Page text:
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Armor/AFV: Techniques
From Weathering to making tent rolls, discuss it here.
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Why don't we....
ropeynz
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England - South West, United Kingdom
Joined: April 15, 2011
KitMaker: 134 posts
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Posted: Tuesday, May 05, 2020 - 01:53 AM UTC

Quoted Text

I'm going to shoot nail polish for an intense color and depth.
Been wanting to try that for years just didn't have a kit to try it on.



Be careful! I did this on a kit and it dissolved all the glue so the model fell apart. Nail polish is harsh! (At least the cheap stuff.)
KurtLaughlin
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Pennsylvania, United States
Joined: January 18, 2003
KitMaker: 2,402 posts
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Posted: Tuesday, May 05, 2020 - 02:20 AM UTC

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Well if you want to hide all that nice fine detail like rivets and bolts then gloss away



I don't have that problem, at all. I guess I've been doing it long enough that I've learned how to apply paints properly.

KL


Tojo72
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North Carolina, United States
Joined: June 06, 2006
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Posted: Tuesday, May 05, 2020 - 04:53 AM UTC
I find it easier to spray matte paint myself,adding the clear gloss hasn't presented a problem,I generally use Alclad Aqua Gloss,Testors Lacquer,or Vallejo.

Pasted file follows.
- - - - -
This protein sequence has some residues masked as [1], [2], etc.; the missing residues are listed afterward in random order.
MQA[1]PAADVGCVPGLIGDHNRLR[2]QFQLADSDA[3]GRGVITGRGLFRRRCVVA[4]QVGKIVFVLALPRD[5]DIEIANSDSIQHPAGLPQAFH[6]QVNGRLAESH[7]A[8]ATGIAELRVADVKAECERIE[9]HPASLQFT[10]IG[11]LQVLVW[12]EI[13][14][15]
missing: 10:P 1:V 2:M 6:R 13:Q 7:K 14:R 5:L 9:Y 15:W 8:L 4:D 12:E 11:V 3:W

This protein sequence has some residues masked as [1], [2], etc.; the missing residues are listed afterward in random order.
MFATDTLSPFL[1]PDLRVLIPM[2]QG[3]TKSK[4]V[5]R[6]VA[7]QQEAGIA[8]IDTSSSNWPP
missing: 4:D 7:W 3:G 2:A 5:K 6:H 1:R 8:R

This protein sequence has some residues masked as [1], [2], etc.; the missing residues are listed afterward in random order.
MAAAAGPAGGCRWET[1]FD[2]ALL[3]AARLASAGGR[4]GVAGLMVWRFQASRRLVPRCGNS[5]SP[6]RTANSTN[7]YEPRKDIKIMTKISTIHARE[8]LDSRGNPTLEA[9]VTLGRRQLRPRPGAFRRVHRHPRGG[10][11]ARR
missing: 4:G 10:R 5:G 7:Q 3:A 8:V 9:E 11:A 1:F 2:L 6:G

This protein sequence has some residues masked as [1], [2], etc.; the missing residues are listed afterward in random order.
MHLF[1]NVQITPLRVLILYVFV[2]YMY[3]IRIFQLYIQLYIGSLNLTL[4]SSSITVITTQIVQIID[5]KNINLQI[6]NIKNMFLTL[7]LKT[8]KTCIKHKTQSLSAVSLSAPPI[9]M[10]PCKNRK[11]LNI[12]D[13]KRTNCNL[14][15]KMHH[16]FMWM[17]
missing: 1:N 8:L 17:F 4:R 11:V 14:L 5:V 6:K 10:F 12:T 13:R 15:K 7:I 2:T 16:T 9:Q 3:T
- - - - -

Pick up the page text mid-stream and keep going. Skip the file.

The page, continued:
GaryKato
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California, United States
Joined: December 06, 2004
KitMaker: 3,694 posts
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Posted: Tuesday, May 05, 2020 - 05:26 AM UTC

Quoted Text


Quoted Text

I'm going to shoot nail polish for an intense color and depth.
Been wanting to try that for years just didn't have a kit to try it on.



Be careful! I did this on a kit and it dissolved all the glue so the model fell apart. Nail polish is harsh! (At least the cheap stuff.)



If you use CA glue, Acetone dissolves it! We keep a bottle of nail polish in case we find ourselves glued to something.
Scarred
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Washington, United States
Joined: March 11, 2016
KitMaker: 1,791 posts
AeroScale: 28 posts
Posted: Tuesday, May 05, 2020 - 06:11 AM UTC

Quoted Text


Quoted Text


Quoted Text

I'm going to shoot nail polish for an intense color and depth.
Been wanting to try that for years just didn't have a kit to try it on.



Be careful! I did this on a kit and it dissolved all the glue so the model fell apart. Nail polish is harsh! (At least the cheap stuff.)



If you use CA glue, Acetone dissolves it! We keep a bottle of nail polish in case we find ourselves glued to something.



That's why people who do shoot nail polish lay down a good primer coat. I've used clear nail polish on car head lights after putting down silver and sealing it with Glosscote really made the headlights jump out but that was just a tiny amount of polish.
cabasner
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Nevada, United States